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Who Should Not Have Laser Eye Surgery?

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Close up of a young woman's face looking into a light as her eye doctor prepares her for laser eye surgery.

Laser eye surgery is a procedure that can eliminate the need for corrective eyeglasses and contact lenses. While clear, natural vision appeals to many people, not everyone is a candidate for laser eye surgery. 

Laser surgery is not for you if:

  • You’re younger than 18 years old.
  • You take medications that can change your vision.
  • You have thin corneas.
  • You had a prescription change in the last 12 months.
  • You are pregnant or nursing.
  • You have an autoimmune disease.

Speak to your eye doctor about corrective eye surgery and whether you’re a candidate based on your eye health and vision needs. 

What Is Laser Eye Surgery?

Laser eye surgery is a popular refractive surgery procedure that can correct vision problems such as nearsightedness, farsightedness, and astigmatism. 

Refractive errors result from an irregularly shaped cornea (clear front part of the eye). Laser eye surgery reshapes the cornea so that the light entering the eye is properly focused onto the retina (the light-sensitive tissue at the back of the eye) to provide clear vision without needing glasses or contact lenses.

Types of Laser Eye Surgery

LASIK and PRK are 2 common types of laser eye surgery.


Laser-assisted in situ keratomileusis (LASIK) is a vision correction procedure that uses a laser to alter the shape of your cornea. LASIK involves creating a flap on the cornea’s surface and using a laser to reshape the tissue underneath. When the procedure is complete, the flap goes back in place and heals with no stitches. 


Photorefractive keratectomy (PRK) is a laser eye procedure that removes the outer layer of the cornea without creating a flap. With the corneal tissue exposed, a laser can reshape it to correct your vision. A bandage contact lens is then placed over the cornea to help with healing. 

Who Is Not a Candidate for Laser Eye Surgery

Laser eye surgery is not a one-size-fits-all solution to vision correction. For this reason, not everyone is a candidate for laser eye surgery, and there are essential criteria that potential candidates must meet. You should not have laser eye surgery if you don’t meet these requirements. 

Age-Related Factors

Age-related vision changes are a natural part of life. Those under 18 often experience changes in their vision that make surgery an unwise option. For individuals over 40, the eyes typically lose the flexibility you need to focus clearly after close work, making reading glasses sometimes necessary, regardless of laser eye surgery.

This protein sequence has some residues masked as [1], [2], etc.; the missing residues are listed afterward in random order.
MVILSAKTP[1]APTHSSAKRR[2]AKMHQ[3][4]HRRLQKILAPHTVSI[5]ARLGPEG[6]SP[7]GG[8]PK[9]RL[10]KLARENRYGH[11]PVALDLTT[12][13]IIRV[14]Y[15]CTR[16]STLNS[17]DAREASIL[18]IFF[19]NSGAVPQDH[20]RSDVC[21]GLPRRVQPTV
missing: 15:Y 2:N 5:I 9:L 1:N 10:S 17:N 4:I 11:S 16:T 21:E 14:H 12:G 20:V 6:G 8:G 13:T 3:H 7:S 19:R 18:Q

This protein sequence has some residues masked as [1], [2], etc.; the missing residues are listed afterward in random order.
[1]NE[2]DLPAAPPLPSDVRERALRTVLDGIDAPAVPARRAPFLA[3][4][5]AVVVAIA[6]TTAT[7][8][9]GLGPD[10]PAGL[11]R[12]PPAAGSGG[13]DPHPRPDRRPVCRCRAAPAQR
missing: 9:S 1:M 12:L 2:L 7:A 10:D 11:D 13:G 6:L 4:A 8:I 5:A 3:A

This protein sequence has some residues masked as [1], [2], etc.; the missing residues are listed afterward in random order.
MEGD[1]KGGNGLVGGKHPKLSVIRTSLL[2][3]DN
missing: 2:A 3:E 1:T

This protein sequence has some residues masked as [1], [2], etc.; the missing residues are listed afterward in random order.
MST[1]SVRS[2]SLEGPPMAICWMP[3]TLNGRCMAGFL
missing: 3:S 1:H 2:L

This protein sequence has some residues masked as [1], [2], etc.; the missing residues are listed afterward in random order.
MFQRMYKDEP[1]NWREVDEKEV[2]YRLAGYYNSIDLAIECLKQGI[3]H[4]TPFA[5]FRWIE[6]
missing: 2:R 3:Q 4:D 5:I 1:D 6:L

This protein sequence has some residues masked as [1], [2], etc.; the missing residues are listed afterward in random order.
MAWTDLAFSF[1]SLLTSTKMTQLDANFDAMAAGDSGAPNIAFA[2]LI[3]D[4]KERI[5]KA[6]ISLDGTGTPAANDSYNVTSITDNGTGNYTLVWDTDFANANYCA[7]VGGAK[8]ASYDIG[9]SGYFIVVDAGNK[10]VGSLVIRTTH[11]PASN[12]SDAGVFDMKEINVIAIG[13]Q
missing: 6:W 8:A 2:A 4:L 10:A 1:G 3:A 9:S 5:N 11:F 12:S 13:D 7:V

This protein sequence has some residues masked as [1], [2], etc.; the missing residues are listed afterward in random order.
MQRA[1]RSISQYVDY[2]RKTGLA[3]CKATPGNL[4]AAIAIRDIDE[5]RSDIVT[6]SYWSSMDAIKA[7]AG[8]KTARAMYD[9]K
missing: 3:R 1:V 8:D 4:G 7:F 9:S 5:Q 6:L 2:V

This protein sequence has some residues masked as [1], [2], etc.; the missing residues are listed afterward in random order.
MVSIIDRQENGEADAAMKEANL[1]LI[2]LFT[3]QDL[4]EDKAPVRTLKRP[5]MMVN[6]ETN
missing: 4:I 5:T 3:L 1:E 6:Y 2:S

Certain prescription medications can affect or delay healing after laser eye surgery. Some medications can also cause dry eye, which laser eye surgery can worsen. 

Eye Health Concerns

Eye health is paramount before laser eye surgery. Those with underlying eye conditions such as severe dry eye, eyelid inflammation, or thin corneas aren’t suitable candidates for laser eye surgery. 

Unstable Vision

If you have fluctuating vision or you’ve had a prescription change in the past 12 months, you’re not a candidate for laser eye surgery. Since laser eye surgery is a permanent procedure, you must have a stable prescription.  

Pregnancy & Nursing

Hormonal changes during pregnancy can cause changes to your vision and prescription. Nursing women should wait until after weaning to allow their vision to stabilize before doing laser eye surgery. 

Health Conditions

Certain health conditions could affect healing after laser eye surgery. Diabetes, immunodeficiency conditions, and some autoimmune diseases can affect the body’s ability to heal properly after surgery, which is critical for a safe and successful outcome. 

Alternative Options to Laser Eye Surgery

For those of whom laser eye surgery is not an option, several alternatives can help improve your vision.


Glasses are the most common and least invasive method of vision correction. They are available in various lenses and styles to suit any budget and lifestyle. 

Contact Lenses

Contact lenses offer an effective alternate means of vision correction than glasses and laser eye surgery. With technology advancements, you can now find contact lenses for many eye issues and wear schedules. Like laser eye surgery, contact lenses aren’t right for everyone. A contact lens exam can help determine if you’re a candidate for contact lenses. 

An optometrist talking to her patient in an exam room.

Consult with Your Eye Doctor

It’s crucial to consult your eye doctor before deciding on any vision correction method or to assess your suitability for laser eye surgery or contact lenses. They can discuss your vision correction goals and provide you with information about the risks and benefits associated with different types of laser eye procedures. 

Options for Vision Correction

While laser eye surgery isn’t suitable for everyone, effective alternatives, like glasses and contact lenses, can help improve your vision quality. It’s important to engage with your eye doctor and weigh the options carefully. Book a consultation with Total Vision Sports Arena to learn more about laser eye surgery, its risks, and its benefits.

Written by Total Vision

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